“I know. I know.” Edward rubbed his cheek contentedly against Alfon’s chest, sighing as his body began to relax—just a little—for the first time since he kissed Roy Mustang farewell in the grimy alley behind the brothel—the only place they could embrace away from the all seeing Eye that would follow Mustang’s every move, right up until their final, deadly showdown in the Presidential Palace. “Th-thank you, Alfons. For everything. For not, you know, punching the shit out of me for feeling--”
“Shhhh….mein Ed-WARD. Close your eyes. I shall be here if you have need of me.”
“I do need you,” Edward mumbled drowsily. “More than I like to admit.”
The small head on Alfon’s chest became heavy as he began to sing, oh so softly in German…
Stille Nacht, heilige Nacht,
Alles schläft; einsam wacht….
Once they had closed the door behind them Hohenheim had tiptoed back to his room, returning to the chilly parlor with two small wrapped parcels and a branch of evergreen jammed into a pot of dirt caged from flower shop downstairs. Once Gracia understood what the older man was planning she lent him a handful of pretty mercury glass baubles and a small string of twisted silver paper. “These are for trimming wreathes, so they shouldn’t be too heavy.” She also gave him bunches of evergreen trimmings and a tray of freshly made liebkuchen for Christmas morning as her own gift.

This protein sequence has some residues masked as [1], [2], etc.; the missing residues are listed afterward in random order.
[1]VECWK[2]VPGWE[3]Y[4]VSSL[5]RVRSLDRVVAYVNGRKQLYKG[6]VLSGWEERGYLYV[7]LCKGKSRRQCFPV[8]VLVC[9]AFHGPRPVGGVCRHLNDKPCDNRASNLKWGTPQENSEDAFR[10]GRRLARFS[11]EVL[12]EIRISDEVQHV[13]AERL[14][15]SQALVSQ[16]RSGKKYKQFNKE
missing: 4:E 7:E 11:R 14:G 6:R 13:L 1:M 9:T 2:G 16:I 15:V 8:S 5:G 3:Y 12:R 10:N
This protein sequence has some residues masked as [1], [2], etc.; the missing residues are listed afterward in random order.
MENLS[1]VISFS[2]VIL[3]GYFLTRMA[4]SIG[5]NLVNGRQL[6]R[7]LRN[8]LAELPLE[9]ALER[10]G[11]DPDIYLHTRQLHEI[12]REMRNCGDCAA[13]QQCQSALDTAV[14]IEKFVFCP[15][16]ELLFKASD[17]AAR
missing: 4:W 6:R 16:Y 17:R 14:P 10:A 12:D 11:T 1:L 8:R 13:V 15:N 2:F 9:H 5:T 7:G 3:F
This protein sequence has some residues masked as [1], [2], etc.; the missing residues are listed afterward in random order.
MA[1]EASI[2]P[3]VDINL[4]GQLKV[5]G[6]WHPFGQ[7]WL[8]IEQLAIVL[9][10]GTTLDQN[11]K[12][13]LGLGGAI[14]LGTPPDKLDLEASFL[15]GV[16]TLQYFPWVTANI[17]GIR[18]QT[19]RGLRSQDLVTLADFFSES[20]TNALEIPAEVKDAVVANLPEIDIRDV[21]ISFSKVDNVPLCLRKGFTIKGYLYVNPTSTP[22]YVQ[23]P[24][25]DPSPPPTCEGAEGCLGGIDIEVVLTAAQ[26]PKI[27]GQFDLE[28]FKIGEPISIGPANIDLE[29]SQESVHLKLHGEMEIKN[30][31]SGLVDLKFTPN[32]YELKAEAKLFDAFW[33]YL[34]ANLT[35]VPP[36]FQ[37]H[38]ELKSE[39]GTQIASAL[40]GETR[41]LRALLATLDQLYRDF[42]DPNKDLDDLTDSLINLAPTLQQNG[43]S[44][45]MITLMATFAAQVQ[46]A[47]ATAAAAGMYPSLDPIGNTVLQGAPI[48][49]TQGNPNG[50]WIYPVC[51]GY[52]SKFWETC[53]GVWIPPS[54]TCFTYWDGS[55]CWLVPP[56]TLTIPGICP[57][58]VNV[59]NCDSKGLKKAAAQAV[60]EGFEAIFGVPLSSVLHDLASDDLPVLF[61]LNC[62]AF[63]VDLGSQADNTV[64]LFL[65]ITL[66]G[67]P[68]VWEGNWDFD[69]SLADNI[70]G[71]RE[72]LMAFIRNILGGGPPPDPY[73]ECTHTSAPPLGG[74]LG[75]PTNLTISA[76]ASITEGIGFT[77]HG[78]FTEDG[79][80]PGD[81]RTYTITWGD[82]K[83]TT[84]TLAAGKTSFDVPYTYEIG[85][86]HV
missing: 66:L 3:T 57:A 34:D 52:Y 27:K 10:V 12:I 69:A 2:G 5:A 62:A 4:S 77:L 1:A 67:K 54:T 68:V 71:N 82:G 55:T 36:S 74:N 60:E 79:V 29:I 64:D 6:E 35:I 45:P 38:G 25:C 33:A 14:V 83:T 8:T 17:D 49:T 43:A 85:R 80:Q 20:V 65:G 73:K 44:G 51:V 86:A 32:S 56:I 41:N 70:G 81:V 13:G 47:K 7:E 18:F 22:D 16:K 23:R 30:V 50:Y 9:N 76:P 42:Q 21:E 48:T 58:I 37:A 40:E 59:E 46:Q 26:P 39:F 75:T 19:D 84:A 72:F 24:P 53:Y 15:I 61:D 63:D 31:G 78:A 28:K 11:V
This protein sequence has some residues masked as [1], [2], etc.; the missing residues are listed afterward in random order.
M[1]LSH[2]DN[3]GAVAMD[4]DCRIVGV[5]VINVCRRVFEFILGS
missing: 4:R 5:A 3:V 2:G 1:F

Soon as the stockings were dry he shoveled a fat orange in the toes and then crammed them full of nuts and wrapped candies before admiring his handiwork. This first Solstice in Munich—correction, Christmas—was going to be a scanty one—but everybody was a little bit hungry this year. He had managed to get his hands on a small goose, which Miss Gracia had offered to roast for him alongside the one she’d be sharing with her parents downstairs. That and some mashed potatoes, roasted turnips and carrots and a tiny bit of stollen—that was a finer feast than many would be sharing that winter.
He was about to turn in himself when his attention was snared by the muffled sound of panting. Edward had never been a delicate boy, but young Heiderich had had a bit of a cough earlier.